Bus services across the UK are being disrupted because of a shortage of drivers.
In Lincolnshire and some Northern Ireland areas, parents have been advised by local councils to make alternative arrangements for school travel, with Lincolnshire County Council arguing there are “challenges in retaining and recruiting drivers”.
And in Somerset and York, some bus services have been cancelled or reduced, The Independent has reported.
Stagecoach, the UK’s biggest bus operator, has apologised for disruption in Somerset, Cheltenham and Gloucester, saying it has staff shortages because of “the effects of the pandemic and Brexit”.
‘EU nationals chose to leave’
And The Confederation of Passenger Transport said it is trying to train new drivers to fill the gaps of those who left the UK.
A CPT spokesperson told the newspaper: “A large proportion of the workforce are EU nationals who chose to return to their home countries.”
Public transport is just one of many sectors in the UK which have been hit by labour shortages in recent months.
Lorry driver shortages amounting to around 100,000 have caused persistent shortages in supermarkets, with pubs such as Wetherspoons being reportedly hit not only by drivers shortages, but also by labour difficulties at one of its bread suppliers.
Restaurant chains have also been hit by shortages, with Nando’s seeing a shortage of chickens due to a combination of not enough drivers and fewer staff working in meat factories.
Other delays have also impacted McDonald’s, which said last week it had run out of milkshakes and bottled drinks as it prioritised deliveries of other products in the interim.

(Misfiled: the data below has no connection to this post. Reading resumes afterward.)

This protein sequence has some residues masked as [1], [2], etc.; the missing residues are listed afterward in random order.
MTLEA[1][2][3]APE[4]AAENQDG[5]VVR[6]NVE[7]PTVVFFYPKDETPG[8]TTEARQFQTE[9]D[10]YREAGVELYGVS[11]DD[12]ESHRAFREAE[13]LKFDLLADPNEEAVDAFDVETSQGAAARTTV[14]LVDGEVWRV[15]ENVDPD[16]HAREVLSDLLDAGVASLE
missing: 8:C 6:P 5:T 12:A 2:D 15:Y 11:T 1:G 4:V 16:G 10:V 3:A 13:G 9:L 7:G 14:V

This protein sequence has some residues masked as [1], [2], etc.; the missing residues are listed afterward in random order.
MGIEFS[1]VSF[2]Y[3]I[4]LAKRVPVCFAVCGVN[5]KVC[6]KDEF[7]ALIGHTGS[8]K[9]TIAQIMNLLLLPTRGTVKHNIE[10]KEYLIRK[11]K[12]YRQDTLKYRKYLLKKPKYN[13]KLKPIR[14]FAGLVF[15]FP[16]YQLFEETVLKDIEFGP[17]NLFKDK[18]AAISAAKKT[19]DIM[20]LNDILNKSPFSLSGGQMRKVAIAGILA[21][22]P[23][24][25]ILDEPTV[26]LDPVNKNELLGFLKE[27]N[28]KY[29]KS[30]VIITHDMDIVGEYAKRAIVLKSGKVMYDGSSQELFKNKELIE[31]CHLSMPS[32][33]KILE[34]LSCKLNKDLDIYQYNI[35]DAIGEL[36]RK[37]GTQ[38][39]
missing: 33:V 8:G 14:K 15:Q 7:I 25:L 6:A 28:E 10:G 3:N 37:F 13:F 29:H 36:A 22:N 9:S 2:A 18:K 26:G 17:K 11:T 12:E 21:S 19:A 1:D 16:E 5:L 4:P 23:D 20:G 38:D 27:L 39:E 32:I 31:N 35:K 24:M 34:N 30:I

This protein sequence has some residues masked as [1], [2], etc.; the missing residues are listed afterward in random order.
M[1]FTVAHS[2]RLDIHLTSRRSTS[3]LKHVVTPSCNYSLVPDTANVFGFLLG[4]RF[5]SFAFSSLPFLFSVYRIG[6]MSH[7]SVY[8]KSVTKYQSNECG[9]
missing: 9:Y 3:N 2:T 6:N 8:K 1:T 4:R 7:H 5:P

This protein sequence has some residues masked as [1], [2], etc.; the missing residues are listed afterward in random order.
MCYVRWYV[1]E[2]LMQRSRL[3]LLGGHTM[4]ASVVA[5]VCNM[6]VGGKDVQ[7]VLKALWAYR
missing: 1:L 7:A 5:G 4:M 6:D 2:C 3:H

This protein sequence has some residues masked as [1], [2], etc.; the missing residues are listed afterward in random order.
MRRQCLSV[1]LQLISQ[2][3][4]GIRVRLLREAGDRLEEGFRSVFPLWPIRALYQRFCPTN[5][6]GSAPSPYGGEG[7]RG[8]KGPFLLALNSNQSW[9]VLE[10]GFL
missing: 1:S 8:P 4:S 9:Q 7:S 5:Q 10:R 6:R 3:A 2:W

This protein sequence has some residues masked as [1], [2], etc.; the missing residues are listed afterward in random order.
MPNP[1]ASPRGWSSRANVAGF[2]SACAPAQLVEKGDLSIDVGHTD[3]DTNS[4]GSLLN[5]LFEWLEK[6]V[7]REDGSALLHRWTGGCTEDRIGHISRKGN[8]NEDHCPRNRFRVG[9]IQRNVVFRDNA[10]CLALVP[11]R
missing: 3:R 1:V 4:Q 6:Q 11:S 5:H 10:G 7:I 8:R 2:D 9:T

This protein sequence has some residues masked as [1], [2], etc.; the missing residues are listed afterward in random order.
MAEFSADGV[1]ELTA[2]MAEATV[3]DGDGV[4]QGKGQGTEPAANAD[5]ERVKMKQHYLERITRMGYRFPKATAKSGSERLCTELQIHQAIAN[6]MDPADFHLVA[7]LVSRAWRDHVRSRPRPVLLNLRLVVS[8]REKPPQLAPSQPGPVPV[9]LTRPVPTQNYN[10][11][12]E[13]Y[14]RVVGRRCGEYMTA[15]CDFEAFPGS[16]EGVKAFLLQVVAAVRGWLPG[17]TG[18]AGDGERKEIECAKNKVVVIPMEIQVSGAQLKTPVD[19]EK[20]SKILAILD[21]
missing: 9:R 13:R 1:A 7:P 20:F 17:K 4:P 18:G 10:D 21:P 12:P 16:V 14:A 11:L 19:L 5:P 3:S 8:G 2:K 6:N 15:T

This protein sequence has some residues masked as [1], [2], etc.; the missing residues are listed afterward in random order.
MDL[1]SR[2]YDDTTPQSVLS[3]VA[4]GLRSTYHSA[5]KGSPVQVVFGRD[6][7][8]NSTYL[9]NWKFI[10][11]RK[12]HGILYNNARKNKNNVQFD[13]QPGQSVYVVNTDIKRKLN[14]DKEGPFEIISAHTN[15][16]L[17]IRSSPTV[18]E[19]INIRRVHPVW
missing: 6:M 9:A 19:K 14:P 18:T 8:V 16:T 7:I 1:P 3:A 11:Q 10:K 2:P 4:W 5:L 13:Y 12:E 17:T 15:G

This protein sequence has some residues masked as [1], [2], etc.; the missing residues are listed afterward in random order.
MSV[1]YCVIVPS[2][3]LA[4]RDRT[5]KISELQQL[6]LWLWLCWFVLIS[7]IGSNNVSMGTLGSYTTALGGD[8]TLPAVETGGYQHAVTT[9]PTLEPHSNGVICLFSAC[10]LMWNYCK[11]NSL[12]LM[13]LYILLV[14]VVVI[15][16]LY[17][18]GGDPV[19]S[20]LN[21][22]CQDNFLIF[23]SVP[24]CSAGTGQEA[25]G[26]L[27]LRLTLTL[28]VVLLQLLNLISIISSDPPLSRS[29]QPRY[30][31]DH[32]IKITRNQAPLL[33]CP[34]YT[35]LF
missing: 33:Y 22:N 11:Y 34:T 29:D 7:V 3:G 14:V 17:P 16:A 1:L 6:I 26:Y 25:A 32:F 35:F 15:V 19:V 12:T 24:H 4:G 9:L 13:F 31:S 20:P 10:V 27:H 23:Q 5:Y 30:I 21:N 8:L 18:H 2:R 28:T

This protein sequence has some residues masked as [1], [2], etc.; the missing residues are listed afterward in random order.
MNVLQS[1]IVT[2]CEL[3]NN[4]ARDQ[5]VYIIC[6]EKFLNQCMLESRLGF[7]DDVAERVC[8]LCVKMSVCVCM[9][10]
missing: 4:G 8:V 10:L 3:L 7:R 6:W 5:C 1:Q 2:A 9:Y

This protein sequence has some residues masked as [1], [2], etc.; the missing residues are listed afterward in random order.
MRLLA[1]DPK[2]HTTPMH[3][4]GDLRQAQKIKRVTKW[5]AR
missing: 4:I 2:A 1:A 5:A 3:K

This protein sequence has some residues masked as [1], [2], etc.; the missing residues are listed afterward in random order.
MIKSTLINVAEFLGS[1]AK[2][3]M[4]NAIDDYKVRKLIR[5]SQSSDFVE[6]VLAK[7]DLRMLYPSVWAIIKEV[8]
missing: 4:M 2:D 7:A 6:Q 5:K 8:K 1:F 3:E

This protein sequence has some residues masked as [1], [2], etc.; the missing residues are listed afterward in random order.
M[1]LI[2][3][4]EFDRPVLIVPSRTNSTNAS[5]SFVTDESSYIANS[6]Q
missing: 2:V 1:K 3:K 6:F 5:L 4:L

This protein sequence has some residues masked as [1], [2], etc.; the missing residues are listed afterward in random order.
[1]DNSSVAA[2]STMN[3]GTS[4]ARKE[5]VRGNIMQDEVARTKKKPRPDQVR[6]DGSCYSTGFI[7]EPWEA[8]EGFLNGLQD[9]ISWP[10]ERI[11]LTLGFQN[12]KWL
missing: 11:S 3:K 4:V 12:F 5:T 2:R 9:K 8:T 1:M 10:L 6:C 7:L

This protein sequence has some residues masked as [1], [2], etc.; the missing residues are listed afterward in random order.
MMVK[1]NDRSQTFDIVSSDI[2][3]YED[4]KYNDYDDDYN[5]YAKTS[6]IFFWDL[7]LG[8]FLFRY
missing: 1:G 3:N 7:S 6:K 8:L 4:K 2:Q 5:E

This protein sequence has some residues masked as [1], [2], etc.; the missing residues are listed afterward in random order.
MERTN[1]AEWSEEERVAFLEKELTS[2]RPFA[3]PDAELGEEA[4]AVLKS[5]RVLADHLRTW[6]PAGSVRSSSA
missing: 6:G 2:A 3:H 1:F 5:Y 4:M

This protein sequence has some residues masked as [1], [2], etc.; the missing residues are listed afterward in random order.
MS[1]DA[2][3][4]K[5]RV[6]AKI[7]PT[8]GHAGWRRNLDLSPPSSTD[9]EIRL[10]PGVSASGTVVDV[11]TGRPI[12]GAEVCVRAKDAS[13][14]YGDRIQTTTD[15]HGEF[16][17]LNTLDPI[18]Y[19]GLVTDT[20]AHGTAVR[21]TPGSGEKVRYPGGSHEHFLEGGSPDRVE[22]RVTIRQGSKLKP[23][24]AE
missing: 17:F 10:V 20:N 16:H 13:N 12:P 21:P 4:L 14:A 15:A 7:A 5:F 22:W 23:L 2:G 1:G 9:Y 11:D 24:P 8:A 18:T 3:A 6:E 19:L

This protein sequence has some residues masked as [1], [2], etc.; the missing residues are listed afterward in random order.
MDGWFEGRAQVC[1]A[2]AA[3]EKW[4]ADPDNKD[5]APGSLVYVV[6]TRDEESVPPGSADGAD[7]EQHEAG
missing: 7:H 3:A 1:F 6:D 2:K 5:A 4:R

And earlier this year, the UK hospitality sector has admitted experiencing a recruitment crisis after many EU citizens left the UK.
Builders have also been affected by a lack of workers, with housebuilder Berkeley warning there are continuous supply chain and labour shortages caused by Brexit and the pandemic, according to The Independent.
Brexit has also caused a “massive hole” in the numbers of people coming to the UK to pick fruit in the summer months, reportedly putting growers “on the brink”.
Government ‘does not support using foreign labour’
Despite the fact that transport minister Grant Shapps admitted the road freight sector faces “historic shortages” he said: “I do not support using foreign labour to tackle a long-standing issue in the haulage industry.”
Shapps insisting leaving the European Union has provided the UK with the “opportunity to introduce a new immigration system while building a more resilient domestic workforce”.
Among measures the government did take to tackle the shortages are the relaxation of tests for lorry drivers, as well as a “temporary extension” of drivers’ working hours.
Both measures have sparked fears over the safety of UK roads, but were hailed as a benefit from “increased post-Brexit sovereignty”, according to The Independent.